Acupunture & Acupressure

Yang Wen He combined acupuncture with herbal formula for 47 patients. The herbal formula he used contained Shou Di (Rehmannia), Shan Zhu Yu (Cornus), Shan Yao (Dioscorea), Fu Ling (Hoelen), Niu Xi (Achyranthes), Chi Shao (Peony Red), Dang Gui (Dang Gui), Huang Qi (Astragalus Root), Mu Dan Pi (Moutan), and Ze Xie (Alisma). The acupuncture points used were E Shi, Wei Zhong (B40), Wei Yang (B39), and Chen Shan (B57). Also trigger points along the spine were used. After one to three treatment units, 11 patients received clinical recovery (23.4%). 24 cases received substantial progress (51.1%). 8 patients received progress (17.0%). 4 cases showed no response (8.5%). The effectiveness rate for this group was (95.1%). (8)

Du Chang Hua chose aauriculoacupuncture for 30 patients. After two treatment units, all patients received satisfactory results. (9)

Song Ya Guang conducted a clinical trial on 120 patients with a combination of cupping and blood-letting therapy. After five treatment-units, there was a 93% effectiveness rate. (10)

Massage and Other Treatments
Li Jian Jun treated 34 patients with a combination of massage and herbal penetration technique. He used four different types of massage therapy to the affected area. He boiled eleven different kinds of herbs into herbal syrup. He applied the herbal syrup to the affected areas of knee joints, and the herbal penetration technique was used to enhance penetration in these areas for twenty minutes a day, with ten times as one treatment unit. After three units, there was an effectiveness rate of 88.2%. (11)

Yao Rong Zhong combined massage and herbal bath therapy for 38 patients. The patients received twenty minutes of massage for three times a week and had herbal baths for twenty minutes twice a day. After three weeks, there was a 74% effectiveness rate. (12)

Huang Yong Ping used medicinal food for this condition. The food he suggested includes antler wine, eel cooked in Ren Sheng (Ginseng) and Dang Gui (Dang Gui), wine processed with Dang Gui (Dang Gui), Hong Hua (Carthamus), and Bai Shao (White Peony Root), pork rib stew, meat, eggs, and milk. (13)

References

  1. Sha Chun Xin, et al. Journal of Changchun College of Traditional Chinese Medicine. 1998;14(9):23.
  2. Zhang Xue Li, et al. Hebei Journal of Integrated Medicine. 1997;6(2):192.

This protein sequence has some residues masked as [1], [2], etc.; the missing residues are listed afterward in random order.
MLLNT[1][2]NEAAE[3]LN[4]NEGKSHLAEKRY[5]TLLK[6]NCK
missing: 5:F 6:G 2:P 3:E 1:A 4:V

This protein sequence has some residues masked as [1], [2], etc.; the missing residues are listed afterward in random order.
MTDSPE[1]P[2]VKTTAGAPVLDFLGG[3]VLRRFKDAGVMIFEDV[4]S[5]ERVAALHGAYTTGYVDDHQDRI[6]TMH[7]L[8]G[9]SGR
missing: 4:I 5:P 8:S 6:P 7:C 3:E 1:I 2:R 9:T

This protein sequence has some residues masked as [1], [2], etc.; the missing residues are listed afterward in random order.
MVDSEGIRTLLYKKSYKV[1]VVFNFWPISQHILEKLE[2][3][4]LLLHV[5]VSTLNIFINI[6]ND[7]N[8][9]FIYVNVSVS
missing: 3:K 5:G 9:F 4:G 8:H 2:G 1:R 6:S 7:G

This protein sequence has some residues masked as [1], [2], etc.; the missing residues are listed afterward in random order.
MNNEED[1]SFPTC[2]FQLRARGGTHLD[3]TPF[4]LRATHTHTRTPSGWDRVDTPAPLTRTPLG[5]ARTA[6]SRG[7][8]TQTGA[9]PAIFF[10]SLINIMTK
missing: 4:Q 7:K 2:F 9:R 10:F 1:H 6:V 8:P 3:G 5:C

3. Zhang Yu Shi. Modified Hu Qian Wen Treating 18 Cases of Osteoarthritis. Journal of Hu Nan Traditional Chinese Medicine. 1999;15(1):31.
  4. Xue Zheng, et al. Modified Du Huo Ji Sheng Tang for the Treatment of Arthritic Pain. Journal of Chinese Medicine Research. 1999;15(4):31-32.
  5. Zhang Xue Li. Combination of Zhuang Gu Guan Jie Wan and Fen Bi De Treating Degenitive Knee Arthritics. Journal of He Bei Intergrative Medicine. 1997;6(2):192.
  6. Jiang Su Province, Wu Xi City Hospital of Traditional Chinese Medicine. Tropical Herbal treatment for 66 Patients of Knee Arthritics. Journal of Shan Dong University of Traditional Chinese Medicine. 1999;23(6):448-449.
  7. Luo Dong Ya. The Efficacy of Yang Xue Tong Bi Paste for Knee Arthritics. Podium of Chinese Medicine. 1999;14(4):38.
  8. Yang Wen He. Combination of Acupuncture and Herbal Treatment for 47 Cases of Knee Osteoarthritis. Journal of New Traditional Chinese Medicine. 1999;31(3):8-19.
  9. Du Chang Hua. Oraculoacupuncture for the Treatment of 30 Cases of Knee Osteoarthritics. Journal of Zhe Jiang Traditional Chinese Medicine. 1999;34(4):166.
  10. Song Ya Guang. Cupping and Blood-letting Therapy for 120 Cases of Senile Osteoarthritis. Journal of Clinical Acupuncture. 1999;15(5):23-24.
  11. Li Jian Jun. Treatment of Knee Arthritis and Massage and Herbal Penetration. Orthopedic Traditional Chinese Medicine. 1999;11(1):44.
  12. Yao Long Zhong. Treatment of Massage and Herbal Bath for Knee Arthritics. Massage and Dao Ying. 1999;15(2):14.
  13. Huang Yong Ping. Medicinal Food and Osteoarthritis. Journal of Jiang Su Traditional Chinese Medicine. 1999;20(1):18-19.